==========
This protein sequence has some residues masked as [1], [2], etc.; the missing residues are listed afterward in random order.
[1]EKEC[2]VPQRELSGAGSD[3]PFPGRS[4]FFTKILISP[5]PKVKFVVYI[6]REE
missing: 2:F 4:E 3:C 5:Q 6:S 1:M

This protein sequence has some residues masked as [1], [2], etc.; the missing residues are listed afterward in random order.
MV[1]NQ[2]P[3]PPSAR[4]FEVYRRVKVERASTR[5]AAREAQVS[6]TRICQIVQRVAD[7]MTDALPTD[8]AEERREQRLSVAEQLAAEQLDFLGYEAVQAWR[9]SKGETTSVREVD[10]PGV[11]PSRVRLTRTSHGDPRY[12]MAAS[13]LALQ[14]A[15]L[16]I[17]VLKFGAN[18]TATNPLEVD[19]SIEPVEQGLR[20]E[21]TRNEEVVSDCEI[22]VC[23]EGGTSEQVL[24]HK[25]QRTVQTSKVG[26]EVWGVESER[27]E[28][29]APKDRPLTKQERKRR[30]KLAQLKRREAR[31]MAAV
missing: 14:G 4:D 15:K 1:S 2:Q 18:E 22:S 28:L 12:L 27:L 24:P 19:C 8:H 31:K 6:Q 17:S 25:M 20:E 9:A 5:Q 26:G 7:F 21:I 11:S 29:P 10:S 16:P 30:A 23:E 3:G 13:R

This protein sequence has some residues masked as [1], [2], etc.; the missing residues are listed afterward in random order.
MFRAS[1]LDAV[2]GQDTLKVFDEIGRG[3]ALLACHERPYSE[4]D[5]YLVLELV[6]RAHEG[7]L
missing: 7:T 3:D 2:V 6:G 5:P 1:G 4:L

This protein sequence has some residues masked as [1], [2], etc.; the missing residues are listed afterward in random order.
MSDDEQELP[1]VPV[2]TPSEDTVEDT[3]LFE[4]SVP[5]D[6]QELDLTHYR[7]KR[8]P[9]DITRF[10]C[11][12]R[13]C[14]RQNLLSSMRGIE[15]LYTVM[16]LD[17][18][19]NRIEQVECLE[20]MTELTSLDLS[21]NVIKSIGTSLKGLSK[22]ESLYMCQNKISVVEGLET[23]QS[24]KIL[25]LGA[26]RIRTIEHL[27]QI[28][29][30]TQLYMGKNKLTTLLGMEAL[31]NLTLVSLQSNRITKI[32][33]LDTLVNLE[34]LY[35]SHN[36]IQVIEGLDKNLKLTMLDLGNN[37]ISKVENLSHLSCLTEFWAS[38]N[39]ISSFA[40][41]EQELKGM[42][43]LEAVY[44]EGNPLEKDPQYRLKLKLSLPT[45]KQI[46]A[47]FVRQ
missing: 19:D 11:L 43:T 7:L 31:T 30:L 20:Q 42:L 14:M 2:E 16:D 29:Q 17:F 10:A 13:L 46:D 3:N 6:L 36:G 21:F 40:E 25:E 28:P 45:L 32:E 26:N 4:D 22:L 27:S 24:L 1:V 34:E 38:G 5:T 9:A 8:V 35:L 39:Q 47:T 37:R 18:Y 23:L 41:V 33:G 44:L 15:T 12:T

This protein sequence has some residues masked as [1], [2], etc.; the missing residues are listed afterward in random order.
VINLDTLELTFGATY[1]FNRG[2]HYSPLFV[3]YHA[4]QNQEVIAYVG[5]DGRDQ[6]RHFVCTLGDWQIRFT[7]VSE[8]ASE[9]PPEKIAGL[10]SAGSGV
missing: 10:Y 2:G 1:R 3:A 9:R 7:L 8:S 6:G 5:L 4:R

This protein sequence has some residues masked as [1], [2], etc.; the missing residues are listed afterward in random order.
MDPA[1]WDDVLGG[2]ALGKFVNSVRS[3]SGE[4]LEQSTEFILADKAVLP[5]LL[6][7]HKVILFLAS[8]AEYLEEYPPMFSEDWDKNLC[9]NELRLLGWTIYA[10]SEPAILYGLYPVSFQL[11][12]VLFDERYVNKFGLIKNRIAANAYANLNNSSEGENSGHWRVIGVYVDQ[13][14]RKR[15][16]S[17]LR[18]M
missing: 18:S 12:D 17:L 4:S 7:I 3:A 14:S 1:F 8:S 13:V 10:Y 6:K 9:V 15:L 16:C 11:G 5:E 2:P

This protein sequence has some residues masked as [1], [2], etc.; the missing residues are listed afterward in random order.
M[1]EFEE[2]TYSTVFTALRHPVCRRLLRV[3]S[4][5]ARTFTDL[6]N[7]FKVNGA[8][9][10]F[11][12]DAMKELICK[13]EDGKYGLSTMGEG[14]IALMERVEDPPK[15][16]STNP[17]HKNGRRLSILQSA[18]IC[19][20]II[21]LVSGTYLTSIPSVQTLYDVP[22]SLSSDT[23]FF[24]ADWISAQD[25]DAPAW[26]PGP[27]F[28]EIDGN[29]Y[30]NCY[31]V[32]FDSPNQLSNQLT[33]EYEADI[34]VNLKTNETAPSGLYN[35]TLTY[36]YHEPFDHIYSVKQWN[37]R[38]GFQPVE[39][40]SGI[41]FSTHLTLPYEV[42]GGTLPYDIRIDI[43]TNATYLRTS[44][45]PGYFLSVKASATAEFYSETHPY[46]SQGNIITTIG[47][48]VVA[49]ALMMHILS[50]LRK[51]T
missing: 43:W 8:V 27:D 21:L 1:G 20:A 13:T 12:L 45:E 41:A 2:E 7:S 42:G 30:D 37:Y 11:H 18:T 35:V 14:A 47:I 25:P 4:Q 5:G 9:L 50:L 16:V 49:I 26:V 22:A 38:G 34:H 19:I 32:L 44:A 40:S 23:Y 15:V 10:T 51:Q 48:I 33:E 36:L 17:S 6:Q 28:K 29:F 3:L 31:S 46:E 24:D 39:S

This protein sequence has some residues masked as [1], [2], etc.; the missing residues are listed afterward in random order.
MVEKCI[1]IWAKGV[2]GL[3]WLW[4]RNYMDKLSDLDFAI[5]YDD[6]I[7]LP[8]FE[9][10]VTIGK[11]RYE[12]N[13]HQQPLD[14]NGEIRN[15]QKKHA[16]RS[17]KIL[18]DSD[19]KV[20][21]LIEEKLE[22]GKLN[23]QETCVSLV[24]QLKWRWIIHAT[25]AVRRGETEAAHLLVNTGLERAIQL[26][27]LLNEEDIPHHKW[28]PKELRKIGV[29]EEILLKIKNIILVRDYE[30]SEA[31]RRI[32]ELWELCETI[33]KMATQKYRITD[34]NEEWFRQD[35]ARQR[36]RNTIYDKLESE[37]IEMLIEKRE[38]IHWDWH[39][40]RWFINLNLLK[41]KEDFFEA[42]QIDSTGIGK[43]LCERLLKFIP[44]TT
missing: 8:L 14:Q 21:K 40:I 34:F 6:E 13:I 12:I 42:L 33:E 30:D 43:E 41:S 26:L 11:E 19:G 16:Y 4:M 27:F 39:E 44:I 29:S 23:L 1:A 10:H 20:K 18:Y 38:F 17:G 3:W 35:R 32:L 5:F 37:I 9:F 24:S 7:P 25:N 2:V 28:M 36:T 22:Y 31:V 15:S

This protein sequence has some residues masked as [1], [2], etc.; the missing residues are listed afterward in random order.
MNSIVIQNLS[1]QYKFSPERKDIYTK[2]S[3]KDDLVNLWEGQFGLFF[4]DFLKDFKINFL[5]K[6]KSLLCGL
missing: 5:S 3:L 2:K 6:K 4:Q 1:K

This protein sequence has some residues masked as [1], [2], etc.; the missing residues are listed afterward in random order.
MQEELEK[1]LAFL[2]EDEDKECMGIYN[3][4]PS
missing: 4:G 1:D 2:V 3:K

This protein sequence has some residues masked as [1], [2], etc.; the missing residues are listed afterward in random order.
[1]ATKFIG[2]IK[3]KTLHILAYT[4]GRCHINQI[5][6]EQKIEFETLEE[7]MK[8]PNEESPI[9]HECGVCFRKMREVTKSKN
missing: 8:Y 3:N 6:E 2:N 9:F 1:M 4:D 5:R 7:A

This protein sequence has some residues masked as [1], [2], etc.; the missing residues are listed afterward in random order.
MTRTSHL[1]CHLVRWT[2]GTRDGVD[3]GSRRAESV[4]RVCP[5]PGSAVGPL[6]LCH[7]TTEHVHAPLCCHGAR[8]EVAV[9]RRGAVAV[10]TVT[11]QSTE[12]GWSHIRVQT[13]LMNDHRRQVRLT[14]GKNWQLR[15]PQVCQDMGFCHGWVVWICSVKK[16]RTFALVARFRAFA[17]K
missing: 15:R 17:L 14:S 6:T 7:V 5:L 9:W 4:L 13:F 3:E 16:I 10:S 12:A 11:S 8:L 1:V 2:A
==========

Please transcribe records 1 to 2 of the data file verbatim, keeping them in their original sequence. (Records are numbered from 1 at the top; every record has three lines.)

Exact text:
This protein sequence has some residues masked as [1], [2], etc.; the missing residues are listed afterward in random order.
[1]EKEC[2]VPQRELSGAGSD[3]PFPGRS[4]FFTKILISP[5]PKVKFVVYI[6]REE
missing: 2:F 4:E 3:C 5:Q 6:S 1:M

This protein sequence has some residues masked as [1], [2], etc.; the missing residues are listed afterward in random order.
MV[1]NQ[2]P[3]PPSAR[4]FEVYRRVKVERASTR[5]AAREAQVS[6]TRICQIVQRVAD[7]MTDALPTD[8]AEERREQRLSVAEQLAAEQLDFLGYEAVQAWR[9]SKGETTSVREVD[10]PGV[11]PSRVRLTRTSHGDPRY[12]MAAS[13]LALQ[14]A[15]L[16]I[17]VLKFGAN[18]TATNPLEVD[19]SIEPVEQGLR[20]E[21]TRNEEVVSDCEI[22]VC[23]EGGTSEQVL[24]HK[25]QRTVQTSKVG[26]EVWGVESER[27]E[28][29]APKDRPLTKQERKRR[30]KLAQLKRREAR[31]MAAV
missing: 14:G 4:D 15:K 1:S 2:Q 18:E 22:S 28:L 12:L 27:L 24:P 19:C 8:H 31:K 6:Q 17:S 25:M 20:E 9:A 5:Q 26:G 7:F 21:I 11:S 29:P 10:S 16:P 30:A 23:E 3:G 13:R